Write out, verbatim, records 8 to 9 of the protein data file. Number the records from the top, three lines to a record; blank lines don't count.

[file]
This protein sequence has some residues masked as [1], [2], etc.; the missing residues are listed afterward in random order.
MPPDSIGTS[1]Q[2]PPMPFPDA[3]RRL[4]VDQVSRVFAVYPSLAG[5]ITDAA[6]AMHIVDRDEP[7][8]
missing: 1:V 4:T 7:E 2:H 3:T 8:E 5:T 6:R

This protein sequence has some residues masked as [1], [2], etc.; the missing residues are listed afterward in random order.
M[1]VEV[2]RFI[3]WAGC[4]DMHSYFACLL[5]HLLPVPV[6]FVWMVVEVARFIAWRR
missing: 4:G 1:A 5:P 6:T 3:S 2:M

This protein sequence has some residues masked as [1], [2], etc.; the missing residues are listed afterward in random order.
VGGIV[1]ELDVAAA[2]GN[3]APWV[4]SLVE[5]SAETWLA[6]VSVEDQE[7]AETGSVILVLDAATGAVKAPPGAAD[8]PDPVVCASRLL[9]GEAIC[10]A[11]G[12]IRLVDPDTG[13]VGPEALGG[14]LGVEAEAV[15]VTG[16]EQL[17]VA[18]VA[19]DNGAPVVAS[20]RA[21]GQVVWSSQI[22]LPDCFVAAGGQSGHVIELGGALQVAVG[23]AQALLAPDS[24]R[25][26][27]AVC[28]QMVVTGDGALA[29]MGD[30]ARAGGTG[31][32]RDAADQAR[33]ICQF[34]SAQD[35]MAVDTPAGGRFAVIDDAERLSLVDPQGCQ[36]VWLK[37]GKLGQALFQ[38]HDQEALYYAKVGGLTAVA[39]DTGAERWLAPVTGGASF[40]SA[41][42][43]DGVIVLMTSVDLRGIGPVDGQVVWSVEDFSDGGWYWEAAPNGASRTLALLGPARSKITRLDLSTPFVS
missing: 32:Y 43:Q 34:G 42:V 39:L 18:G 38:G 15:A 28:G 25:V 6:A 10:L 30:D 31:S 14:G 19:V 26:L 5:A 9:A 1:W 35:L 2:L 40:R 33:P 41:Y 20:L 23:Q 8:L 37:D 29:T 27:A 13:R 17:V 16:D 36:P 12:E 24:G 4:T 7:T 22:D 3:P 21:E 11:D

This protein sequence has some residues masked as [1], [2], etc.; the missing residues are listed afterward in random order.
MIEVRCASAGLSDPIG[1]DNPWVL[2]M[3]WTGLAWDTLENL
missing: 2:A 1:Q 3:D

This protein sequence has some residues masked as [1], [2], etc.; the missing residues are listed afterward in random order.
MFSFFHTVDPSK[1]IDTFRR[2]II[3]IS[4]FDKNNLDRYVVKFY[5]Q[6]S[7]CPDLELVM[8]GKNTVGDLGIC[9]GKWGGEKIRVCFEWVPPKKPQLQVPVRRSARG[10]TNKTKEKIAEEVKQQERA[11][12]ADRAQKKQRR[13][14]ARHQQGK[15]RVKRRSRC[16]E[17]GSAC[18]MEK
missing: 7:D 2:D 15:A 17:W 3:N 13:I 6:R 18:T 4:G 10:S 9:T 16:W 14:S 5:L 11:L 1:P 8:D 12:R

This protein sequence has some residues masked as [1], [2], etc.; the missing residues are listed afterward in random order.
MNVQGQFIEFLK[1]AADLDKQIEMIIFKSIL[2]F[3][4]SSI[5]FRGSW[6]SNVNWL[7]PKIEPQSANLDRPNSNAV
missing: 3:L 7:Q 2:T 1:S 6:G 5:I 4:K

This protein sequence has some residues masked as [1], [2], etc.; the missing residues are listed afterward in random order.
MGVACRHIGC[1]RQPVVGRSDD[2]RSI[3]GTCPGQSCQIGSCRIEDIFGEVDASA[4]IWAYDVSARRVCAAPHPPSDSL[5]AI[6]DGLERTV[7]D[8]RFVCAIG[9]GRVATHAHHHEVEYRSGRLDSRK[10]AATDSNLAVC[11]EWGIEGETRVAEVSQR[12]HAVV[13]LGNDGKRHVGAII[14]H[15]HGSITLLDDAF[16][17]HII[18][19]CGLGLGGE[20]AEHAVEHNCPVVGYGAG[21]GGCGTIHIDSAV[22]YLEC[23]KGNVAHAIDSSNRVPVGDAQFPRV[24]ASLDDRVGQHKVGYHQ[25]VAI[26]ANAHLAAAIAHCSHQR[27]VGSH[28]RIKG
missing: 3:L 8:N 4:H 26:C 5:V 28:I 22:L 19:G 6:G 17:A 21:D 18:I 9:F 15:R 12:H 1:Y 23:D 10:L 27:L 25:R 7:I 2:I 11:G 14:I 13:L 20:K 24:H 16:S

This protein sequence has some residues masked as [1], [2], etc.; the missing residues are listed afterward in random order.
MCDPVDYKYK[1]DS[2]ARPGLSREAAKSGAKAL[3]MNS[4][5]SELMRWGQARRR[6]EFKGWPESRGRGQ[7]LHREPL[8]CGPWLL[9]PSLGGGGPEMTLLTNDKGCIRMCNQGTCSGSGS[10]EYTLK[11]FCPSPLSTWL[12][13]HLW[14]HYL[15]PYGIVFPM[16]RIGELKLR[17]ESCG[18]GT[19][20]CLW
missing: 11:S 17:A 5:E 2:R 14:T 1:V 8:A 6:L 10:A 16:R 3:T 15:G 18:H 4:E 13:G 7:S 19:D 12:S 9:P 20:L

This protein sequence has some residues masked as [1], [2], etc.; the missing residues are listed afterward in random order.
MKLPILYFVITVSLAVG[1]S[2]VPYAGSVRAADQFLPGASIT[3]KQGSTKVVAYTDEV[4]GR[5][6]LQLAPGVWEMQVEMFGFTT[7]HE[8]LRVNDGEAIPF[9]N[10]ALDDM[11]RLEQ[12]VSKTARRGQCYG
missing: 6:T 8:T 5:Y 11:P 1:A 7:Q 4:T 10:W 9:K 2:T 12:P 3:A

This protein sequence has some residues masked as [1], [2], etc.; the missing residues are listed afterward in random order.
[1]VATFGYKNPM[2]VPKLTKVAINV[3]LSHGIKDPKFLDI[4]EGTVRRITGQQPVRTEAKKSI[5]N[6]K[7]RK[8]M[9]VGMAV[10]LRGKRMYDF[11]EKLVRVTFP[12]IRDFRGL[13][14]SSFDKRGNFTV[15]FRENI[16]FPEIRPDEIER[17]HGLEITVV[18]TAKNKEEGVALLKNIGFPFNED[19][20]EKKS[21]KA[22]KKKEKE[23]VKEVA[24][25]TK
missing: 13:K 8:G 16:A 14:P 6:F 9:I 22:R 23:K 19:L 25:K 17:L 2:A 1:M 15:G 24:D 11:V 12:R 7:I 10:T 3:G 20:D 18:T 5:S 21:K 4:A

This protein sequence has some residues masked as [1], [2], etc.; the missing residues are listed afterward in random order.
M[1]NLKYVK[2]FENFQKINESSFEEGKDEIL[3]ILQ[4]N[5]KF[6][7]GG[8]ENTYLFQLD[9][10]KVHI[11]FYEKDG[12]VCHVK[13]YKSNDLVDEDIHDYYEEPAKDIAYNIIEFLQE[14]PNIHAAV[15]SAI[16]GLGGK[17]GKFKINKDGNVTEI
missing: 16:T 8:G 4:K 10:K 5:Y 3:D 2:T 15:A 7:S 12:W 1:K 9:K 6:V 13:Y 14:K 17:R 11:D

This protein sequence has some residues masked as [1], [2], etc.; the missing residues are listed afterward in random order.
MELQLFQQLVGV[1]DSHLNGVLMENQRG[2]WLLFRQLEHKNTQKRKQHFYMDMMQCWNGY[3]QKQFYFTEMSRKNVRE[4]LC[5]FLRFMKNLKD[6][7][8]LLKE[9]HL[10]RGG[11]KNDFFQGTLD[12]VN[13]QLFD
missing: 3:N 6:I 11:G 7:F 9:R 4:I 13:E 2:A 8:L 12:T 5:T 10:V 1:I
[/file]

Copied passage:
This protein sequence has some residues masked as [1], [2], etc.; the missing residues are listed afterward in random order.
MCDPVDYKYK[1]DS[2]ARPGLSREAAKSGAKAL[3]MNS[4][5]SELMRWGQARRR[6]EFKGWPESRGRGQ[7]LHREPL[8]CGPWLL[9]PSLGGGGPEMTLLTNDKGCIRMCNQGTCSGSGS[10]EYTLK[11]FCPSPLSTWL[12][13]HLW[14]HYL[15]PYGIVFPM[16]RIGELKLR[17]ESCG[18]GT[19][20]CLW
missing: 11:S 17:A 5:E 2:R 14:T 1:V 8:A 6:L 10:A 16:R 3:T 15:G 18:H 4:E 13:G 7:S 19:D 12:S 9:P 20:L

This protein sequence has some residues masked as [1], [2], etc.; the missing residues are listed afterward in random order.
MKLPILYFVITVSLAVG[1]S[2]VPYAGSVRAADQFLPGASIT[3]KQGSTKVVAYTDEV[4]GR[5][6]LQLAPGVWEMQVEMFGFTT[7]HE[8]LRVNDGEAIPF[9]N[10]ALDDM[11]RLEQ[12]VSKTARRGQCYG
missing: 6:T 8:T 5:Y 11:P 1:A 7:Q 4:T 10:W 9:K 2:T 12:P 3:A